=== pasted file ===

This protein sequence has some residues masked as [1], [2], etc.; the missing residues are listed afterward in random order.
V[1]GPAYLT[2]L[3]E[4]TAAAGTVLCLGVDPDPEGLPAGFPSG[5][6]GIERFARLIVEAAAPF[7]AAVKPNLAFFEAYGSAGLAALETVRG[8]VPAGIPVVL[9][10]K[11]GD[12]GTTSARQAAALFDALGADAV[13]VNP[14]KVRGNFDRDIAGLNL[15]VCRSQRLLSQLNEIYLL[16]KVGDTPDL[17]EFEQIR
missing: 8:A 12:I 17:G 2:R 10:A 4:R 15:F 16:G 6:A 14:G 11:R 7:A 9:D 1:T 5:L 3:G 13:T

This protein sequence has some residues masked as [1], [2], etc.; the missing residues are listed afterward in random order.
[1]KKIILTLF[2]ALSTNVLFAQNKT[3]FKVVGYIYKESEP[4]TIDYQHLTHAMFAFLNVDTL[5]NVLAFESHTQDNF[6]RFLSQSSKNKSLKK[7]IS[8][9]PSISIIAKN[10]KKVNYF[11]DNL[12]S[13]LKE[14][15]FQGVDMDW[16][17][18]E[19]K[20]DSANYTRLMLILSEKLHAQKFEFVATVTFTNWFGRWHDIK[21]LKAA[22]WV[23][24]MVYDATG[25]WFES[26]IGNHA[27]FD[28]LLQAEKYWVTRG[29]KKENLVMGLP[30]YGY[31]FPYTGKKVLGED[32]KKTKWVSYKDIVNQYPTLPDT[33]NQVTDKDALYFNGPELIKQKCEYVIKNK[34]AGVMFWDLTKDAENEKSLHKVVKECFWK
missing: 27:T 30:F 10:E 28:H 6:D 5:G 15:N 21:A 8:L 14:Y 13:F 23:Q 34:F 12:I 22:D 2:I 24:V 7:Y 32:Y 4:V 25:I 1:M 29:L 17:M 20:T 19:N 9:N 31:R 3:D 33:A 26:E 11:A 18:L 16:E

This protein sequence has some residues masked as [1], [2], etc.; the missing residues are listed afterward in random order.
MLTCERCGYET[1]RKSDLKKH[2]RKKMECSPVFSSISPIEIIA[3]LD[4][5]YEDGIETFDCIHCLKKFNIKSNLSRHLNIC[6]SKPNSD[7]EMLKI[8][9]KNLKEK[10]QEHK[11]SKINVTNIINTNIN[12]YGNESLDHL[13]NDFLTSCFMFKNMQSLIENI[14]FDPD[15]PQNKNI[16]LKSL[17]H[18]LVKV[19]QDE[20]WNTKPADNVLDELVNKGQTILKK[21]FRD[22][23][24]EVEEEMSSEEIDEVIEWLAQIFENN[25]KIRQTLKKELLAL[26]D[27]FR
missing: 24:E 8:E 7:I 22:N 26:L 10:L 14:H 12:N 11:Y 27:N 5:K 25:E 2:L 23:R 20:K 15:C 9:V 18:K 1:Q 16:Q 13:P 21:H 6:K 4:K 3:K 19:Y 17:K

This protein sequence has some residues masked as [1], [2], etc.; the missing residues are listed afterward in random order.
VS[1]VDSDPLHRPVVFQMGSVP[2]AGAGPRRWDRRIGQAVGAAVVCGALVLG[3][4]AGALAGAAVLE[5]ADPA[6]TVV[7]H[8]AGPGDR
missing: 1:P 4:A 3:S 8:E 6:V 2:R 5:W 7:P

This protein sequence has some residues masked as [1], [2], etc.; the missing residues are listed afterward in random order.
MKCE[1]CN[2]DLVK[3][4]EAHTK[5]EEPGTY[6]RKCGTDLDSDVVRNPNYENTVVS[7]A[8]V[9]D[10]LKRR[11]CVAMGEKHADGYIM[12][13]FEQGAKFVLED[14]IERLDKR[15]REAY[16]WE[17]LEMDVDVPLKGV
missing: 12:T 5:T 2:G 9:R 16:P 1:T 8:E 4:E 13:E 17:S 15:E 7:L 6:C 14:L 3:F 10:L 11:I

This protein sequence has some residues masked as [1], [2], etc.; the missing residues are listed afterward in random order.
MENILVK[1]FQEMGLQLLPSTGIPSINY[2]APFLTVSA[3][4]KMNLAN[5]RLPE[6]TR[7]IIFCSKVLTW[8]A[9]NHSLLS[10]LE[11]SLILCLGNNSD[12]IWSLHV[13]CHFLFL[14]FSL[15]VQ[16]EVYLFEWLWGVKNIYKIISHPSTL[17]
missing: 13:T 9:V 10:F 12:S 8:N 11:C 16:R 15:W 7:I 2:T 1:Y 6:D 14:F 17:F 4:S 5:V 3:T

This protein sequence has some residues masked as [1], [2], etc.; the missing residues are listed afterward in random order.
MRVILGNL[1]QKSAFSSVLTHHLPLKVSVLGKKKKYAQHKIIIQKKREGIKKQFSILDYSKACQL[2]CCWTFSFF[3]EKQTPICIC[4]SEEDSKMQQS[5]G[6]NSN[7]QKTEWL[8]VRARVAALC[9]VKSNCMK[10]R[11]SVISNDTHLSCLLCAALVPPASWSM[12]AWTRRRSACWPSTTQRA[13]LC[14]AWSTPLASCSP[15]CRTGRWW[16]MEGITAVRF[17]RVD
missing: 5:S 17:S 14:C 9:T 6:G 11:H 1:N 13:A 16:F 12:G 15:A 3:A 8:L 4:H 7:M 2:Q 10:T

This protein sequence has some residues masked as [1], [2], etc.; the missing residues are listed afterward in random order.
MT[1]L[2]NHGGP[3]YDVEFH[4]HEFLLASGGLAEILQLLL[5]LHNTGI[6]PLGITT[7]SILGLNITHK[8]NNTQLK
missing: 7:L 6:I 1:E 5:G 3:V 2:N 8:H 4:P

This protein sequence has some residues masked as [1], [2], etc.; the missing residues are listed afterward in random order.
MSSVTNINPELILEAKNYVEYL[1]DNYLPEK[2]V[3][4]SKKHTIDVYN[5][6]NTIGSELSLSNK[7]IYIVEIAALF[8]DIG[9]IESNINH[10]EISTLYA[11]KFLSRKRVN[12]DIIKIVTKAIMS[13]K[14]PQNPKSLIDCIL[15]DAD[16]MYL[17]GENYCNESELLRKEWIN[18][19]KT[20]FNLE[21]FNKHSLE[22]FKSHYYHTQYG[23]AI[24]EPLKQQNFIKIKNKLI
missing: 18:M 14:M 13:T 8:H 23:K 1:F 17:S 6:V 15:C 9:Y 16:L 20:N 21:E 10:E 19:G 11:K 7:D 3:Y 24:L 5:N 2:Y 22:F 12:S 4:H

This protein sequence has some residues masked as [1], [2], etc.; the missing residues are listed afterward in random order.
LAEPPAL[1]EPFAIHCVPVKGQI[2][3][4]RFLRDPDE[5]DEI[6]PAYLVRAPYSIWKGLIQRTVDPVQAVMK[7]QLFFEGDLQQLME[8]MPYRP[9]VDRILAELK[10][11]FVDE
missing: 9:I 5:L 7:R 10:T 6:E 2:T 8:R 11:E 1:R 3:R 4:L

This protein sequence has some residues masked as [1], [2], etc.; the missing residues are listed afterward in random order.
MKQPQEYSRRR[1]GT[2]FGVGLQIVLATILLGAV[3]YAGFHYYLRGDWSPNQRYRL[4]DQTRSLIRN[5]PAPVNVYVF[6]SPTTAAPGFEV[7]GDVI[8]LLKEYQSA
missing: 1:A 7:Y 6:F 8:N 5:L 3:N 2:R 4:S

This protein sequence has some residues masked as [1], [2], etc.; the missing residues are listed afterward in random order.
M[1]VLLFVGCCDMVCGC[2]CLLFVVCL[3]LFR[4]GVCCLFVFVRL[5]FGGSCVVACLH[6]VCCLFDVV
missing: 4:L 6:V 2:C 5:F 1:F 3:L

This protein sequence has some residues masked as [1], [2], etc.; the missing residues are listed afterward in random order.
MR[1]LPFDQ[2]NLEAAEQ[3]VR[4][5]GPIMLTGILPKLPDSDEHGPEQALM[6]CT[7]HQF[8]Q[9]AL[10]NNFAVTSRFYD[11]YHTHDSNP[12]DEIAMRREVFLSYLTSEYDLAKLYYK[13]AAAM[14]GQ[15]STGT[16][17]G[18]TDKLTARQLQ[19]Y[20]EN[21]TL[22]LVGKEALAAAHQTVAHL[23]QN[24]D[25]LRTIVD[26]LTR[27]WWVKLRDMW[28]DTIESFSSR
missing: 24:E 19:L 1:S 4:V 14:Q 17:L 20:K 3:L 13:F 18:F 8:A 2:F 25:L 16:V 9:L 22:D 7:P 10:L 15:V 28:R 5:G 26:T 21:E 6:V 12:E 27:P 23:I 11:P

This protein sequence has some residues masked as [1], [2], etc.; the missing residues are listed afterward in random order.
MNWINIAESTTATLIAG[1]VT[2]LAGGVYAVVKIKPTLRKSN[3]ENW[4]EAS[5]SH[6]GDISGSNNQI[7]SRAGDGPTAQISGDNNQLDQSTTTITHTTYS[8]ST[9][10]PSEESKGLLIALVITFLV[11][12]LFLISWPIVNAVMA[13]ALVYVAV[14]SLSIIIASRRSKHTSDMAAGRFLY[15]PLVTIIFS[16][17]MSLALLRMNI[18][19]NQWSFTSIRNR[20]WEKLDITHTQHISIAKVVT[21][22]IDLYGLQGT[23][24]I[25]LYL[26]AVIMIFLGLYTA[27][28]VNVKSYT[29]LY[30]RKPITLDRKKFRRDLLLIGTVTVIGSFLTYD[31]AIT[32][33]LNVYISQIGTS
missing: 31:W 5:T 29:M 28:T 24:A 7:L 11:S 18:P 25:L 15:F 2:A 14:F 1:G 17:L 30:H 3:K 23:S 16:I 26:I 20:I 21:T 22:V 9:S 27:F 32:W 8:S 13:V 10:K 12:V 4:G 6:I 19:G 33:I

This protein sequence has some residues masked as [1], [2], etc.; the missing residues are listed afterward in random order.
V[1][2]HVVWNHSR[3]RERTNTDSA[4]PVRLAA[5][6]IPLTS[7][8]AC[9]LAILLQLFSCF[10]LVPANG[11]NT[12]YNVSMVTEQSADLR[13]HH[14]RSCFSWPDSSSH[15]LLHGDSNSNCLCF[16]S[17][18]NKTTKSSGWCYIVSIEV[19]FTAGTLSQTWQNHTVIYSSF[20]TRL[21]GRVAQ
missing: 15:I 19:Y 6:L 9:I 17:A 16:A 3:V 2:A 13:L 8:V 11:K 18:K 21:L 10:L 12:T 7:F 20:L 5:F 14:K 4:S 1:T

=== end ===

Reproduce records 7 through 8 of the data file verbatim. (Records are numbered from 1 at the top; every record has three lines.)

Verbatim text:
This protein sequence has some residues masked as [1], [2], etc.; the missing residues are listed afterward in random order.
MRVILGNL[1]QKSAFSSVLTHHLPLKVSVLGKKKKYAQHKIIIQKKREGIKKQFSILDYSKACQL[2]CCWTFSFF[3]EKQTPICIC[4]SEEDSKMQQS[5]G[6]NSN[7]QKTEWL[8]VRARVAALC[9]VKSNCMK[10]R[11]SVISNDTHLSCLLCAALVPPASWSM[12]AWTRRRSACWPSTTQRA[13]LC[14]AWSTPLASCSP[15]CRTGRWW[16]MEGITAVRF[17]RVD
missing: 5:S 17:S 14:C 9:T 6:G 11:H 1:N 13:A 16:F 12:G 15:A 3:A 8:L 4:H 7:M 2:Q 10:T

This protein sequence has some residues masked as [1], [2], etc.; the missing residues are listed afterward in random order.
MT[1]L[2]NHGGP[3]YDVEFH[4]HEFLLASGGLAEILQLLL[5]LHNTGI[6]PLGITT[7]SILGLNITHK[8]NNTQLK
missing: 7:L 6:I 1:E 5:G 3:V 2:N 8:H 4:P